Date Published: January 31, 2019
Publisher: Public Library of Science
Author(s): Eliane Antonioli, Natália Torres, Mario Ferretti, Carla de Azevedo Piccinato, Andrea Laurato Sertie, Johnson Rajasingh.
Delaying replicative senescence and extending lifespan of human mesenchymal stromal cells (MSCs) may enhance their potential for tissue engineering and cell based therapies. Accumulating evidence suggests that inhibitors of the mTOR signaling pathway, such as rapamycin, constitute promising pharmacological agents to retard senescence and extend stemness properties of various progenitor cell types. Here, we investigated whether the ability of rapamycin to postpone replicative senescence varies among bone marrow MSC samples (BM-MSCs) derived from different healthy donors, and explored the molecular mechanisms that drive rapamycin-mediated lifespan increment.
BM-MSCs at early passages were serially passaged either in absence or continuous presence of rapamycin and the number of cell population doublings until growth arrest was measured. The inhibition of mTOR signaling was assessed by the phosphorylation status of the downstream target RPS6. The expression levels of several senescence and pluripotency markers at early and late/senescent passages were analyzed by RT-qPCR, flow cytometry and western blot.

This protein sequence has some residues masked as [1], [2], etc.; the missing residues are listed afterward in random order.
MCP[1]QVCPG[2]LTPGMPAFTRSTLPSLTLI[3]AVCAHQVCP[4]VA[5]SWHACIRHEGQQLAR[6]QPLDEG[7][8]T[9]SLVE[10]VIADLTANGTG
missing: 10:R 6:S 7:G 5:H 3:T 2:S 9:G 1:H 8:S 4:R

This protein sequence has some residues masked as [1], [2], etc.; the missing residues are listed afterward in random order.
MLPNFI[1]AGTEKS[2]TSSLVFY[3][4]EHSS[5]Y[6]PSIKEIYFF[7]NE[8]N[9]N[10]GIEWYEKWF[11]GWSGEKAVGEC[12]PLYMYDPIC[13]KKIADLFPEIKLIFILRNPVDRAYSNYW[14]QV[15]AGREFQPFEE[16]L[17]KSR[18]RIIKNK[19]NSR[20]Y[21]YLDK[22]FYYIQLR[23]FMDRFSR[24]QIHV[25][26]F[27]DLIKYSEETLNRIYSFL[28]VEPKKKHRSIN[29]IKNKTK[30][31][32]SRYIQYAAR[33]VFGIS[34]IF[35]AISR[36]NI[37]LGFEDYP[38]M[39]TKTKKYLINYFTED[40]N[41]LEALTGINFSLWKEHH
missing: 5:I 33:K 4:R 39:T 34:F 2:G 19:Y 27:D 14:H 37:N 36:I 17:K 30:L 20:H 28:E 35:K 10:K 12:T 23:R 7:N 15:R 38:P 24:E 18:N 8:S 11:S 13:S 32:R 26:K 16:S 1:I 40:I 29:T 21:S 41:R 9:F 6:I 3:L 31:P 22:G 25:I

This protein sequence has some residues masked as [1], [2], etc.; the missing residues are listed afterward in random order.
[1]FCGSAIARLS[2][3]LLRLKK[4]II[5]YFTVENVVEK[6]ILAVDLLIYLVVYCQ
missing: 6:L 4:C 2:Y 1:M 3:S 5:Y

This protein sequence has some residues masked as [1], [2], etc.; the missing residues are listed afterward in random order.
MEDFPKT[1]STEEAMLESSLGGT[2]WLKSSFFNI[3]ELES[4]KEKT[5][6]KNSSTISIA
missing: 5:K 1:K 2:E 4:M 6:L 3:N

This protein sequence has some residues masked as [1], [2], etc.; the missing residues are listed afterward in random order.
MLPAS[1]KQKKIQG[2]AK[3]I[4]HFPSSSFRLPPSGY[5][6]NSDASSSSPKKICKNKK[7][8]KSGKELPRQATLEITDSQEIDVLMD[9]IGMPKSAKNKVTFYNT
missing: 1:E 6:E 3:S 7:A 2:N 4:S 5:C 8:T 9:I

We found that the lifespan extension in response to the continuous rapamycin treatment was highly variable among samples, but effective in most BM-MSCs. Despite all rapamycin-treated cells secreted significantly reduced levels of IL6, a major SASP cytokine, and expressed significantly higher levels of the pluripotency marker NANOG, the expression patterns of these markers were not correlated with the rapamycin-mediated increase in lifespan. Interestingly, rapamycin-mediated life-span extension was significantly associated only with repression of p16INK4A protein accumulation.
Taken together, our results suggest that some, but not all, BM-MSC samples would benefit from using rapamycin to postpone replicative arrest and reinforce a critical role of p16INK4A protein downregulation in this process.
In recent years, there has been increasing evidence that persistent activation of the growth-promoting mammalian target of rapamycin (mTOR) pathway plays a central role in cellular senescence and organismal aging [1–3], representing a key molecular driver of stem cell depletion and reduced tissue regenerative capacity [4–6]. Importantly, attenuation of mTOR signaling with rapamycin seems to preserve the clonogenic ability and function, besides delaying the activation of senescence mechanisms, in mouse and human stem cells from various tissues, including hematopoietic [5, 7, 8], epithelial [6, 9], spermatogonial  and mesenchymal stem cells .
It is well established that MSC cultures from a wide variety of healthy tissues have finite replicative lifespan and cease proliferating after a certain number of divisions . The need for extensive MSC expansion for cellular therapy applications led to the search for new approaches to obtain sufficient number of cells before replicative senescence is reached. mTOR specific inhibitors, such as rapamycin, have emerged as potential adjuvant candidates for retarding the process of replicative senescence [15, 16]. Despite not yet being used for cellular therapy purposes, rapamycin has already been approved by the U.S. Food and Drug Administration (FDA) for a variety of clinical applications, including immunosuppressive and anticancer treatments .